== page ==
In this week’s episode, guest Channette Romero discusses her article “Toward an Indigenous Feminine Animation Aesthetic,” which analyzes the aesthetics and politics of animation shorts created by Indigenous women situated in North America. Romero argues that these women’s innovative animation styles draw attention to the pervasive colonial gaze in mainstream animation and position Indigenous creatives as foremost multimedia artists.
“Indigenous women’s animation is decolonial. It rejects that colonial gaze by trying to show what are the other things outside of that frame. What are the other kinds of stories that exist where Native women have their own agency, where they are subjects that watch settler culture and make active decisions about settler culture instead of just tools or objects to be used by them?”
Episode Transcript (opens as PDF)
9:00 “Wampum as Hypertext: An American Indian Intellectual Tradition of Multimedia Theory and Practice” by Angela M. Haas
14:45 Fantasmagorie (Émile Cohl, 1908)
18:15 I Am But a Little Woman (Gyu Oh, 2010)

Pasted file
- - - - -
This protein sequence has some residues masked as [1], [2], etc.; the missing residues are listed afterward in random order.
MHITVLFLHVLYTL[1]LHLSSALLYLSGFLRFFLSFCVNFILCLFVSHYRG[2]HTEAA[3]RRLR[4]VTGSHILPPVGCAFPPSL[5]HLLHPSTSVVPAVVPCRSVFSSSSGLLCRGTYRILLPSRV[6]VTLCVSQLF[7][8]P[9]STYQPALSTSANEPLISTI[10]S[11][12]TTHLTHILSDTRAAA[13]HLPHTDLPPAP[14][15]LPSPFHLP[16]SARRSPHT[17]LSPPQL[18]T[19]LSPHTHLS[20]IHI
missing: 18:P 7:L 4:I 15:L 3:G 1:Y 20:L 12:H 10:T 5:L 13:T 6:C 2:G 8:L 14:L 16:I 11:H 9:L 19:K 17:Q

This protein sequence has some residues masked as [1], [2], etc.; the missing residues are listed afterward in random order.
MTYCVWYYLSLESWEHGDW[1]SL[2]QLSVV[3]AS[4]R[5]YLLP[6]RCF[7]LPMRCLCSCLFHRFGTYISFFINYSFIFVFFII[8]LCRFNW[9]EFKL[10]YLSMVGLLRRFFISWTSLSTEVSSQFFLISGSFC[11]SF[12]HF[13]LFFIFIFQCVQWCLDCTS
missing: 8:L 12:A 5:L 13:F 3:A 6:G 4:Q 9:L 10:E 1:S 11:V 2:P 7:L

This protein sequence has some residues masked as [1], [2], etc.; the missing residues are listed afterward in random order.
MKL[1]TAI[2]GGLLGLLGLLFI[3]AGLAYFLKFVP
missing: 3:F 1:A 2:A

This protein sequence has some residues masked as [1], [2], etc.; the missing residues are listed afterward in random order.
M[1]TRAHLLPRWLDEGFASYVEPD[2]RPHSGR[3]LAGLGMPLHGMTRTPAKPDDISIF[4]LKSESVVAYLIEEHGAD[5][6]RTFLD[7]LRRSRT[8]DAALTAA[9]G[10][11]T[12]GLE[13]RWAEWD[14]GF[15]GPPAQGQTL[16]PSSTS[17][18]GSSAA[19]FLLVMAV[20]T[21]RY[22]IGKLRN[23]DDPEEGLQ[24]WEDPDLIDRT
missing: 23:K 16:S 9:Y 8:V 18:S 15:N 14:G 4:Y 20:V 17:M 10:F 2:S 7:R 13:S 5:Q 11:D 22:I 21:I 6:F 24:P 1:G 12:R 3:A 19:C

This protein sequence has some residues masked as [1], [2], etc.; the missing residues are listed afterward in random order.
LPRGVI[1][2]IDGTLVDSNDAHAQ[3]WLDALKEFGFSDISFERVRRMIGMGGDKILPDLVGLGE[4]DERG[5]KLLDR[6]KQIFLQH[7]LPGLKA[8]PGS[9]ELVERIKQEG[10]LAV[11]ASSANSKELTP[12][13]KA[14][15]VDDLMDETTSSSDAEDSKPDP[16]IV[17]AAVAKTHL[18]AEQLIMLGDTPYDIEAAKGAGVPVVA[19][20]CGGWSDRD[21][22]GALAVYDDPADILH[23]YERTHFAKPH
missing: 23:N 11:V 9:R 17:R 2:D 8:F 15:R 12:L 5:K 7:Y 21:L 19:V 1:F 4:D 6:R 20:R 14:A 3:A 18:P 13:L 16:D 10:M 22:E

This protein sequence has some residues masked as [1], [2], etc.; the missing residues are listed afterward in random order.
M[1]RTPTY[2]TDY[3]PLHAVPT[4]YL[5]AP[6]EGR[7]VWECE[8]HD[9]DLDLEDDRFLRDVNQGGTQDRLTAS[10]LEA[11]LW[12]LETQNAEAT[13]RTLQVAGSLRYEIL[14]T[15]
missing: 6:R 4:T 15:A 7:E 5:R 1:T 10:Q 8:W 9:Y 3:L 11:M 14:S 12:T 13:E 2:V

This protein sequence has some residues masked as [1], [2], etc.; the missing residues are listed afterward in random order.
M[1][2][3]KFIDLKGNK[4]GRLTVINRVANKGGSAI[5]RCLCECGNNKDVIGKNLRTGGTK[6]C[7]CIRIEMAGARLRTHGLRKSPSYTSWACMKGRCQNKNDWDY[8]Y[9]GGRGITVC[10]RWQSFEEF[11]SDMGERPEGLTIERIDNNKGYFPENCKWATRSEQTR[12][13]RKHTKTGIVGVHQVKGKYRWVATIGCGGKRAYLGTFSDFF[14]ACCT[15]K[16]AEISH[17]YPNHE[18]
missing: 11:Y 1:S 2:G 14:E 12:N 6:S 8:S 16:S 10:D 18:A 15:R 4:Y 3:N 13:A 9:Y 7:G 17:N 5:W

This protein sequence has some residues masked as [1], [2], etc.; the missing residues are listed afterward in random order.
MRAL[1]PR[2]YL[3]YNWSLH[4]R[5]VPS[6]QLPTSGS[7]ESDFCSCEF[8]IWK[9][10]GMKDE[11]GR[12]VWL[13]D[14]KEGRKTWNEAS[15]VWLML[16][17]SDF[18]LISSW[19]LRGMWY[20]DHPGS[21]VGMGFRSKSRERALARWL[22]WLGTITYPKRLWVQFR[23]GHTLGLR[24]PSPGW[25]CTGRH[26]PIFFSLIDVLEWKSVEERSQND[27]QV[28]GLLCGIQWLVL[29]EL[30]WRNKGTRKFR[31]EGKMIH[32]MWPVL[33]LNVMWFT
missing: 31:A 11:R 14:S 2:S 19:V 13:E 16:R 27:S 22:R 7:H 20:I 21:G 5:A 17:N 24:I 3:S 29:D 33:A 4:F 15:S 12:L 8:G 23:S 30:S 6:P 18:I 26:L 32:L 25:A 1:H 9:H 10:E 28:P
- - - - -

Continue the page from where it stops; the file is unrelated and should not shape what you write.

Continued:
20:00 Biidaaban (The Dawn Comes) (Amanda Strong, 2018)
23:45 Birth of an Industry: Blackface Minstrelsy and the Rise of American Animation by Nicholas Sammond
25:30 a report on how Indigenous women more likely to be murdered and sexually assaulted
28:00 Savage Preservation: The Ethnographic Origins of Modern Media Technology by Brian Hochman
37:00 about the imagineNATIVE festival
38:00 about the 68 Voices project
43:15 Glenn Gear’s portfolio
46:15 a series of reports on the impact of COVID-19 on Indigenous lands and communities
About the Guest
Channette Romero is an associate professor of English and Native American Studies at the University of Georgia. She is currently completing a book that explores North American Indigenous filmmakers’ growing appropriation of popular Hollywood film genres—especially science fiction, horror, animation, Westerns, and sports movies.